Timequake

by Kurt Vonnegut | Literature & Fiction |
ISBN: 0425164349 Global Overview for this book
Registered by TimTheMed on 1/20/2004
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3 journalers for this copy...
Journal Entry 1 by TimTheMed on Tuesday, January 20, 2004
Not bad. I used to be a BIG Vonnegut fan when I was younger. I think I prefer his earlier works.

Journal Entry 2 by BookGroupMan from Chester, Cheshire United Kingdom on Wednesday, January 28, 2004
Thanks Tim, received in the post this morning. Working from home because of the white-out; and trying to resist the temptation to read all day ;-)

(11/04) Review to follow

Journal Entry 3 by BookGroupMan from Chester, Cheshire United Kingdom on Friday, April 16, 2004
I’m assuming that this is typical Vonnegut, definitely similar to the ‘unique’ style of Slaughterhouse 5 (the only other book of his that I have read), although separated by 28 years, the books that is, not my reading of them :-) Part biography, part science fiction; this is a dense novel, full of quirky black comedy, anecdote, social study & philosophy. Cover quotes include “a puree of fact and fancy” – I couldn’t have put it better myself.

The plot almost defies description, as with Slaughterhouse, it’s a dizzying journey backwards and forwards in time. KV is no advocate of ‘linear’ storylines, nor is he inclined to give the reader too many landmarks or help with following the plot. However, he does try to summarise the chronology of events in the prologue “ I have pretended in this book that I will still be alive for the clambake in 2001. In chapter 46, I imagine myself as still alive in 2010. Sometimes I say i’m in 1996, where I really am, and sometimes I say that I am in the midst of a rerun following a timequake, without making clear distinctions between the two situations. I must be nuts.” – well that’s perfectly clear then!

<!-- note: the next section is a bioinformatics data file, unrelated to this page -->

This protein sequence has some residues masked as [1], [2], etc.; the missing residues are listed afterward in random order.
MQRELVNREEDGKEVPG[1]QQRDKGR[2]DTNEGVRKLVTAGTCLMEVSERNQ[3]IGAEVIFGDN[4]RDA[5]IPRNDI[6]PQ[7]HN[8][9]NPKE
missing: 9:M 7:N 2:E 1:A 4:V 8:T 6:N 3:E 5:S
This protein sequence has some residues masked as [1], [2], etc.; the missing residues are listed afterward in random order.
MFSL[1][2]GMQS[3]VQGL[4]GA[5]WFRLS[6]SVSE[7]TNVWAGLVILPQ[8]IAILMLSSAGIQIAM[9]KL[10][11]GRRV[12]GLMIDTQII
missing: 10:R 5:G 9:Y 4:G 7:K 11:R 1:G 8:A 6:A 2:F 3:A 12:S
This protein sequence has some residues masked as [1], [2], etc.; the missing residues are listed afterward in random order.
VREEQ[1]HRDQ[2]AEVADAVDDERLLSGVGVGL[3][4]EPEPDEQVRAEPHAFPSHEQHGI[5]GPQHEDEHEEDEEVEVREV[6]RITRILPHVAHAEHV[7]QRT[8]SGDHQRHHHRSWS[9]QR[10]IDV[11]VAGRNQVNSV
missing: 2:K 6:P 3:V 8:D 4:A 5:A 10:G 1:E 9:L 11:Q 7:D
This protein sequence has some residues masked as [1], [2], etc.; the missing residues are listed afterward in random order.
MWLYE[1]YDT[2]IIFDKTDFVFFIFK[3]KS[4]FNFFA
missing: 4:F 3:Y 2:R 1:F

Anyway, the plot doesn’t really matter, as this is mostly a novel of ideas, but also KV showing off I think? The Timequake is a ‘universal hiccup’, “...the universe suffered a crisis of self-confidence. Should it go on expanding indefinitely? What was the point?...It suddenly shrunk ten years“ so everyone is forced to re-live the decade from 1991 to 2001 exactly as it happened.

As well as the author, his fictional alter-ego, the Science Fiction writer Kilgore Trout stars in this, helping to get the world back on its feet (in many cases literally) after the Timequake finishes and people regain ‘free will’. The mantra of the day is “You were sick, but now you’re well, and there’s work to do” – is KV telling us all something about our lives, our lack of ambition, drive, social conscience? He tells us a tale, through one of Kilgore Trout’s SF allegories, about the 3 B-36 sisters on the planet Booboo, where reliance on TV and other technological distractions kills their imagination and turns the Booboolings from the most adaptable beings in the galaxy to the most merciless.

If you like Vonnegut’s work you’ll like this - not much help that, is it?

Journal Entry 4 by BookGroupMan at on Sunday, July 18, 2004
Released on Saturday, July 17, 2004 at BCUK 2004 Unconvention @ Apres Bar, Summerrow in Birmingham, England Controlled Releases.

Too many books! I think some of mine got picked up...should do wonders for my releasing & catching figures :)

Journal Entry 5 by SwissToni on Sunday, July 18, 2004
I read "Jailbird" by Vonnegut earlier this year (thanks to US BC-er Pasquinade's generosity) and although in places it was quite hard work - it has the densest introduction of any book I have read, I think - it was ultimately an extremely satisfying read. I have been idly planning to make a trip through some of Vonnegut's back catalogue, so I snapped this up when I saw it beckoning to me from the table at the unconvention.

Thanks for sharing.

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